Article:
What worked for me in the end? I have uninstalled Security Essentials. I'll go back to keeping that machine offline as much as possible and running Malwarebytes after each online session (and use Thunderbird and Firefox instead of IE and Outlook when they are online, etc.) I was recently thinking that my move to PC-BSD on my main PC has been less smooth than I wanted, but it is nothing like this rubbish.

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Yes, please, move away from Windows. We'll all be happier.

Considering the fact that my organization had to temporarially install MSE on all 250 of our machines ,because McAfee let some malware into our network, I can say with 100% certainty that we encountered none of these problems for the two months we had MSE on our machines.

We are now happily using Microsoft's Forefront Client Security which is basically the business version of MSE. All of our systems perform much better than they did with McAfee.

We will all be better off with people like you running somesort of Linux or BSD.

Mike: So when I follow the instructions, some software does the opposite of what it says it would do, I am somehow wrong to report it? (Actually, it did it on two machines: I have them side-by-side.)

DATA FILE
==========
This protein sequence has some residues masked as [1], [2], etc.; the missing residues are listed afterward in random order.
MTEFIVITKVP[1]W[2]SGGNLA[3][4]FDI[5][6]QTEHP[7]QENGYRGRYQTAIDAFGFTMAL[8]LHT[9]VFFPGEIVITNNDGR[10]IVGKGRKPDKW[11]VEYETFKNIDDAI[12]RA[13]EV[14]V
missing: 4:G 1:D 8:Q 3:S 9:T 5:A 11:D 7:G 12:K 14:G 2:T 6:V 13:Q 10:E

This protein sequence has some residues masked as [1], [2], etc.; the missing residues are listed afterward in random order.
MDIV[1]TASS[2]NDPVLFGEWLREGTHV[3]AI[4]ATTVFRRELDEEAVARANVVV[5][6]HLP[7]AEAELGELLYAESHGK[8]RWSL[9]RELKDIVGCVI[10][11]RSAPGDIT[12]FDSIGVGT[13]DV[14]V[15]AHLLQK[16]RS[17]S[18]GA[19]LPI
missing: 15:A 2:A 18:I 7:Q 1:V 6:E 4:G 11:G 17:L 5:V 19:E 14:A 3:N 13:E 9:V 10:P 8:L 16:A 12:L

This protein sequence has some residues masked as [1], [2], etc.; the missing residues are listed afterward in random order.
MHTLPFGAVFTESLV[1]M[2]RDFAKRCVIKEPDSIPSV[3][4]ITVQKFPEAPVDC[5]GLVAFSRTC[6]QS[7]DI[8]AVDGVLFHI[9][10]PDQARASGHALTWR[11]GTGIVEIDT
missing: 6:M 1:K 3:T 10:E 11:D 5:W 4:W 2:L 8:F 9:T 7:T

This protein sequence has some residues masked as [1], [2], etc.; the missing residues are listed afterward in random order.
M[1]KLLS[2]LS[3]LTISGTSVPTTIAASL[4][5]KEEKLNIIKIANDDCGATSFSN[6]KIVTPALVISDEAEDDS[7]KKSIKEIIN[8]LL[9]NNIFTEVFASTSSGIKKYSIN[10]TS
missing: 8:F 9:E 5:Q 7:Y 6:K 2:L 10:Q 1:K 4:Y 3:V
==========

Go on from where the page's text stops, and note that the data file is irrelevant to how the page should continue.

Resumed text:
But I am glad that in your case it worked well. That seems to be a more common case than the one that I (and dozens of others in sad messages scattered around the WWW) am reporting.

I wouldn't say that people shouldn't try it, far from it: it is great to have a free tool from Microsoft to prevent all the viruses that their other software has let in; but I would say that if someone has this problem, try the fix and if the fix doesn't work then get rid of the damn thing. (Any reader who has a suggestion for a less drastic way to fix his problem please feel free to comment or recommend a link.)

I recently spent a lot of time rebuilding a Windows XP Media Center edition machine. Right after installing the OS I installed MS Security Essentials and ran the requisite updates. Followed by all MS patches, then application installs etc. Within a few weeks of setting it back up and letting my users (my mother and my sister) use the machine, presumably surfing the way the always had before, the machine has contracted something that I cannot get rid of. Spent hours on remote control, then walking someone through trying to clean it. I don't know if MSSE was at fault, but it was "on duty" when all this occurred. When I had Comodo Security Suite running on that machine I never had that problem. For years. So I'm not sure what conclusions to draw, but on their PC I won't be running MSSE any more, if we can get it running again.

Open up the Task Manager (right click in the toolbar) and get the Processes tab. Sort by CPU usage (Click on the CPU column once to get it sort by CPU usage in ascending order, then click again to get it sorted in descending order): you should be able to see whether MsMpEng.exe or msesec.exe is consuming all the CPU.